Anna Colbjørnsdatter

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Anna Colbjørnsdatter

Anna Colbjørnsdatter Arneberg (1667–1736) was a Norwegian national heroine, known for her participation in the Battle of Norderhov in Norway during the Great Northern War 29 March 1716.

She was the daughter of the vicar Colbjørn Torstenssøn Arneberg (d. 1720) in Romerike and married the vicar Jonas Ramus (1649–1718) in 1682; her spouse became a vicar in Norderhov in Ringerike in 1690.

Anna Colbjørnsdatter became known for her role in the skirmish at Norderhov (Slaget på Norderhov) between Norwegian-Danish and Swedish forces on 29 March 1716. During the Swedish siege of Akershus Fortress in Oslo in 1716, Charles XII of Sweden sent 600 soldiers under Axel Löwen to investigate whether they could surround the Norwegian defences. Anna Colbjørnsdatter received them friendly and kept them busy while she sent her son-in-law with a message to a nearby camp with 200 Norwegian soldiers. The Swedish force was taken by surprise and 130 of them captured. Reportedly she alerted the Norwegians to the presence of the troops of Charles XII of Sweden in the church yard at Norderhov, where they had taken shelter in and around the rectory. The event itself was first published by Peter Andreas Munch in his book, Norges, Sveriges og Danmarks Historie til Skolebrug (1838).[1]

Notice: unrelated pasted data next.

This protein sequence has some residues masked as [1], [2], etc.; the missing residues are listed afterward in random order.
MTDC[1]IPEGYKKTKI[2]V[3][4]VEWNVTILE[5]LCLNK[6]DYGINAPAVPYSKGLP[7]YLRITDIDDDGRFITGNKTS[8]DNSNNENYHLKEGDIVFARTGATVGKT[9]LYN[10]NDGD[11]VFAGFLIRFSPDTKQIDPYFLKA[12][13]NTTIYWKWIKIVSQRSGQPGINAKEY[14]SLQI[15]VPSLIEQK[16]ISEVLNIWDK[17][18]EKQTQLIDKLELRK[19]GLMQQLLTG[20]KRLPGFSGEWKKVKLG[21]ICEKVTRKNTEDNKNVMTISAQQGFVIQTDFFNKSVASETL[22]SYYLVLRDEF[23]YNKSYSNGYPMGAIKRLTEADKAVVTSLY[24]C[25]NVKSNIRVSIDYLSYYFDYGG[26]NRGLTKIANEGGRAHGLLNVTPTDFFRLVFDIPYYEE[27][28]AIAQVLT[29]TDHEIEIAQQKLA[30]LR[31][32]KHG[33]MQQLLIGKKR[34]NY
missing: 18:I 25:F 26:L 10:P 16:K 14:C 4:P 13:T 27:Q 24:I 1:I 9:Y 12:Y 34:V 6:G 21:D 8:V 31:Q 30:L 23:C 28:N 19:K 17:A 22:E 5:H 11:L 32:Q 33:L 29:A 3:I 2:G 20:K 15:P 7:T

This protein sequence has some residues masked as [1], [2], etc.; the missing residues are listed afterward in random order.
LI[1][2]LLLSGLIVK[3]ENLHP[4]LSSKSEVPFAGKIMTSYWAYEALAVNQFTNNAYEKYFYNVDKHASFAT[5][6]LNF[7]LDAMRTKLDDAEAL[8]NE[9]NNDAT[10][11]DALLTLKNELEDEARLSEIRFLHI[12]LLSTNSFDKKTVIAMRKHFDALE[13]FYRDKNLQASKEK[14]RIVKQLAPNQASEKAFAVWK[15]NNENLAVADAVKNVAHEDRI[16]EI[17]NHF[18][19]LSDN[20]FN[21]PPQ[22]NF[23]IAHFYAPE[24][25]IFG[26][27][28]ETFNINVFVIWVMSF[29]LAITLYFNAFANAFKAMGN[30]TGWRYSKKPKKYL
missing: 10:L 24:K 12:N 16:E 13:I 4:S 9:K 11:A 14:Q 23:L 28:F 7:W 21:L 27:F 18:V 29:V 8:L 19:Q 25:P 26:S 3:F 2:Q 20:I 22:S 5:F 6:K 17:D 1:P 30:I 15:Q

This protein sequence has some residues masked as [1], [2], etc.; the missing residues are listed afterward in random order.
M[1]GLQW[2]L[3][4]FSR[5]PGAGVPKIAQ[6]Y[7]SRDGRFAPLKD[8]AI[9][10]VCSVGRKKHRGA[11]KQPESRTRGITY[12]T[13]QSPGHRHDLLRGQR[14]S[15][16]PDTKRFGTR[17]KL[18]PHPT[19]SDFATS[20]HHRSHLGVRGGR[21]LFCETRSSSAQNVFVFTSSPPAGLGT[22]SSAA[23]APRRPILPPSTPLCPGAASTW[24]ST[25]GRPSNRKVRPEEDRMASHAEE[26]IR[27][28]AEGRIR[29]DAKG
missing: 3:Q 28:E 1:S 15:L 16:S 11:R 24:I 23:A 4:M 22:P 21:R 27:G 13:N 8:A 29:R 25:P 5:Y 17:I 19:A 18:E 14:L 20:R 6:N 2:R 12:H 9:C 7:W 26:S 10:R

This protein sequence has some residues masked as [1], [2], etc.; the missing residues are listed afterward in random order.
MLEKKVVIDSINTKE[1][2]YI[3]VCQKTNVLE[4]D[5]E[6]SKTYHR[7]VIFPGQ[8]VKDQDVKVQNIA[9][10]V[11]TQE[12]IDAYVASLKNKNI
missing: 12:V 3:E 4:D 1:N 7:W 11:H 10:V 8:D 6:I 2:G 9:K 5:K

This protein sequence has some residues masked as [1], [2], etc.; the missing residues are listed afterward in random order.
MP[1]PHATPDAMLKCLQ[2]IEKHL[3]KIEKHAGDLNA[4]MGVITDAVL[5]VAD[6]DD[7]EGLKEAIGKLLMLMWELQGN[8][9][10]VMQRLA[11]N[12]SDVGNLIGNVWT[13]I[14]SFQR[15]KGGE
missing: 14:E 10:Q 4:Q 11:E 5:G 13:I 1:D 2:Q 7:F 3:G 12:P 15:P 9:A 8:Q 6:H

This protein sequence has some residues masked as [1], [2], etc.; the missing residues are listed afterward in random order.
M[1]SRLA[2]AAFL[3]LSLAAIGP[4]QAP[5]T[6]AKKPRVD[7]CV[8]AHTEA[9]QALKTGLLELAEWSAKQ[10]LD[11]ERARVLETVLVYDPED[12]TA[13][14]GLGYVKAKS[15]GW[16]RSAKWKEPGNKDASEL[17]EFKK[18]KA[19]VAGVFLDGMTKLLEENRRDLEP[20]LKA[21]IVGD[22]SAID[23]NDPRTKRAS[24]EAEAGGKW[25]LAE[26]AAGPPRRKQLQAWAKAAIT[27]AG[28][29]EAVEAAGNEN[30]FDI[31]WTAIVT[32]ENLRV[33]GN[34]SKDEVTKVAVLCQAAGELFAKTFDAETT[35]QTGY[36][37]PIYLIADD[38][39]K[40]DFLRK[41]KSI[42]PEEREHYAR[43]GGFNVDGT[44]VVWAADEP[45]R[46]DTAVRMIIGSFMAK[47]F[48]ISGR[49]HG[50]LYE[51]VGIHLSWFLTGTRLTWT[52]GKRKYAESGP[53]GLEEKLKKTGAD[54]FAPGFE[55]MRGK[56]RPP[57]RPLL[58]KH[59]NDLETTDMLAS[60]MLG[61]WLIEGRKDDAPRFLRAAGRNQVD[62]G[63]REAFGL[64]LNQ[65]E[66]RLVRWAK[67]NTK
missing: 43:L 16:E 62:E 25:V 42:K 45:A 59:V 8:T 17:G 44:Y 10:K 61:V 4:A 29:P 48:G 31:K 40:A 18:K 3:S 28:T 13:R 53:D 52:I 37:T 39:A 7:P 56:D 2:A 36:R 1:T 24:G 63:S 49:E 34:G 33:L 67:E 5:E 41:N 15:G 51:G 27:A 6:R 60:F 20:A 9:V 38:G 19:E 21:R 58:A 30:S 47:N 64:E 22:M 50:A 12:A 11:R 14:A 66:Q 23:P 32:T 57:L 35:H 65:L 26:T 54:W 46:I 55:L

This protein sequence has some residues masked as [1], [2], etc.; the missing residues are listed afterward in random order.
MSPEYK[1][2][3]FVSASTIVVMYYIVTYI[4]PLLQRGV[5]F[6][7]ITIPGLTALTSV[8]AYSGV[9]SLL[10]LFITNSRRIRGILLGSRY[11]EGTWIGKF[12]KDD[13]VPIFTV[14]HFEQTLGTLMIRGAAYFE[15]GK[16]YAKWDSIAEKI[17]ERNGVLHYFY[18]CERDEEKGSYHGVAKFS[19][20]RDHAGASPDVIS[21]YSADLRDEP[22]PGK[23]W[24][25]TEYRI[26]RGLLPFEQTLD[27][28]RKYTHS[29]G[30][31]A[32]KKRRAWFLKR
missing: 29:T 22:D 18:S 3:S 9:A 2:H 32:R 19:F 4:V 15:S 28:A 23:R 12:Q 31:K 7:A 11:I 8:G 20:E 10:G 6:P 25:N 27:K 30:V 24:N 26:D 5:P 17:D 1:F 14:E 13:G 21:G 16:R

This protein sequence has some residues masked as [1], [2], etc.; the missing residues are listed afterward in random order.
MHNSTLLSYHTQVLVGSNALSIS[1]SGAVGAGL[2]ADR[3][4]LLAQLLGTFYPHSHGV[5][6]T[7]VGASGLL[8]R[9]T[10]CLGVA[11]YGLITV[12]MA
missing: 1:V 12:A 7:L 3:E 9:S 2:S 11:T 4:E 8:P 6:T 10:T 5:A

Her half-brothers, Hans Colbjørnsen (1675–1754) and Peder Colbjørnsen (1683–1738), were successful timber merchants in Fredrikshald. Both were active in leading the civilian resistance to the Swedish attacks of Fredrikshald during 1716 and 1718.[2][3]

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This article incorporates information from the equivalent article on the Swedish Wikipedia.